In a previous blog post, we described how the DNS protocol, mainly designed for hostname to IP addresses resolution, can be abused for arbitrary data exchange. Based on throughput (i.e., bytes per hour), we distinguish between two classes of data exchange over the DNS protocol.
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Recently by Asaf Nadler
Written by Asaf Nadler and Avi Aminov
Spyware is a malicious software (malware) used to gather information about a person or organization without their consent. In a typical setting, a remote server, that acts as a command and control server (C&C), waits for an incoming connection from the spyware that contains the gathered information. Statistics reported by Avast estimate that nowadays over 100M types of spyware are active worldwide.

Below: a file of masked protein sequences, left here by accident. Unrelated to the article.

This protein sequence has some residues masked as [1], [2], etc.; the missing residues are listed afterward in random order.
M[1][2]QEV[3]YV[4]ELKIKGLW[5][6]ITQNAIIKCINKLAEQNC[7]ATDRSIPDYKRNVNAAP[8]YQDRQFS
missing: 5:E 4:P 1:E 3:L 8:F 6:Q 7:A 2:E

In the presence of network security products (e.g., firewalls, secure web gateways, and antiviruses), spyware must communicate with its C&C server over a covert channel, to prolong its operation. Among commonly used covert channels, the domain name system (DNS) protocol stands out.